At present, SQL Server 2008 continues to support two modes for validating connections and authenticating access to database resources: (Windows Authentication Mode) and (SQL Server and Windows Authentication Mode) also known as "Mixed Mode". Both of these authentication methods provide access to SQL Server 2008 and its resources. Lets first examine the differences between the two authentication modes.
Windows Authentication Mode
Windows Authentication Mode is the default and recommended authentication mode. It tactfully leverages Active Directory user accounts or groups when granting access to SQL Server. In this mode, Database Administrators are given the opportunity to grant domain or local server users access to the database server without creating and managing a separate SQL Server account. Also worth mentioning, when using Windows Authentication mode, user accounts are subject to enterprise wide policies enforced by the Active Directory domain such as complex passwords, password history, account lockouts, minimum password length, maximum password length and the Kerberos protocol. These enhanced and well defined policies are always a plus to have in place.
SQL Server and Windows Authentication (Mixed) Mode
SQL Server and Windows Authentication Mode uses either Active Directory user accounts or SQL Server accounts when validating access to SQL Server. SQL Server 2005 introduced a means to enforce password and lockout policies for SQL Server login accounts when using SQL Server Authentication. SQL Server 2008 continues to do so. The SQL Server polices that can be enforced include password complexity, password expiration, and account lockouts. This functionality was not available in SQL Server 2000 and was a major security concern for most organizations and Database Administrators. Essentially, this security concern played a role in helping define Windows Authentication as the recommended practice for managing authentication in the past. Today, SQL Server and Windows Authentication Mode may be able to successfully compete with Windows Authentication mode.
Which Mode should be Used to Harden Authentication?
Once the Database Administers are aware of the authentication methods, the next step is choosing one to manage SQL Server security. Although, SQL Server 2008 now has the ability to enforce policies, Windows Authentication Mode is still the recommended alternative for controlling access to SQL Server because this mode carries added advantages; Active Directory provides an additional level of protection with the Kerberos protocol. As a result, the authentication mechanism is more mature, robust and administration can be reduced by leveraging Active Directory groups for role based access to SQL Server.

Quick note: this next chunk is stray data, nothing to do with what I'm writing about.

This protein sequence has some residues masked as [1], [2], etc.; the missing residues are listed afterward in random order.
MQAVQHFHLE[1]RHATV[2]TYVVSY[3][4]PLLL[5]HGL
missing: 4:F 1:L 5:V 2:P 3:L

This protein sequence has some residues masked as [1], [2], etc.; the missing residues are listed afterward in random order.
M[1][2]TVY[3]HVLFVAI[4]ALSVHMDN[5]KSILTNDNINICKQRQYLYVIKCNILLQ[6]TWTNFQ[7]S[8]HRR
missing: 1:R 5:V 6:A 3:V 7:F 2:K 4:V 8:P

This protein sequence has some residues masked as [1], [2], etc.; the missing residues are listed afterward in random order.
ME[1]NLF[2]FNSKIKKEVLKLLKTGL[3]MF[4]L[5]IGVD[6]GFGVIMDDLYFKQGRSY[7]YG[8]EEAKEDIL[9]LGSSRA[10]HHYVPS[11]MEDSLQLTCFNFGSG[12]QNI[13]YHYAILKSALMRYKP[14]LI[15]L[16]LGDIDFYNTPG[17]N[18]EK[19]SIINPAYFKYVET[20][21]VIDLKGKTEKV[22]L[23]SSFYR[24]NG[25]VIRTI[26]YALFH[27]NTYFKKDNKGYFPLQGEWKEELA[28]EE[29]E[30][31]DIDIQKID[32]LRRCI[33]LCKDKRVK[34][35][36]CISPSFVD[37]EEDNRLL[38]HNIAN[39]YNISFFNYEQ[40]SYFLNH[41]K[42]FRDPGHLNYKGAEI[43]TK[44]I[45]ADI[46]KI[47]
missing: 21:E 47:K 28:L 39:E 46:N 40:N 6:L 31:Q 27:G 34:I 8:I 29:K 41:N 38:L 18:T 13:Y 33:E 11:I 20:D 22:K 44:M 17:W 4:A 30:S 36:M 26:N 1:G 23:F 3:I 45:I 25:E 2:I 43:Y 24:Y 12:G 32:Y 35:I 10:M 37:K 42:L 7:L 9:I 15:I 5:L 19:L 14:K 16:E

Nonetheless, this mode is not practical for everything out there. Mixed Authentication is still required if there is a need to support legacy applications or clients coming in from a platform other than windows and there exist a need for separation of duties. To summarize it is common to find organizations where the SQL Server and Windows team do not trust one another. Therefore, a clear separation of duties are required as SQL Server accounts are not managed via Active Directory.
Using Windows authentication is a more secure choice, however, if Mixed Mode authentication is required then make sure to leverage complex passwords and the SQL Server 2008 password and lockout policies to further bolster security.
Ross Mistry, SQL Server MVP, MCTS, MCDBA, MCSE, is a principal consultant and partner with Convergent Computing. As a lead architect, Ross focuses on designing and implementing SQL Server, Windows Server, Active Directory, and Exchange solutions for Fortune 500 organizations with a global presence. His specialties include high availability, migrations, security, consolidation and virtualization. Ross has also been involved with many bestselling books, his latest titles authored include SQL Server 2008 Management and Administration and Windows Server 2008 Unleashed. As a SQL Server MVP, Ross assists the global community by freely sharing his knowledge of SQL Server via posting for newsgroups, blogs and speaking engagements around the world. He frequently speaks at Microsoft, SQL Server North American PASS, SQL Server Europe PASS and Dev Connections.
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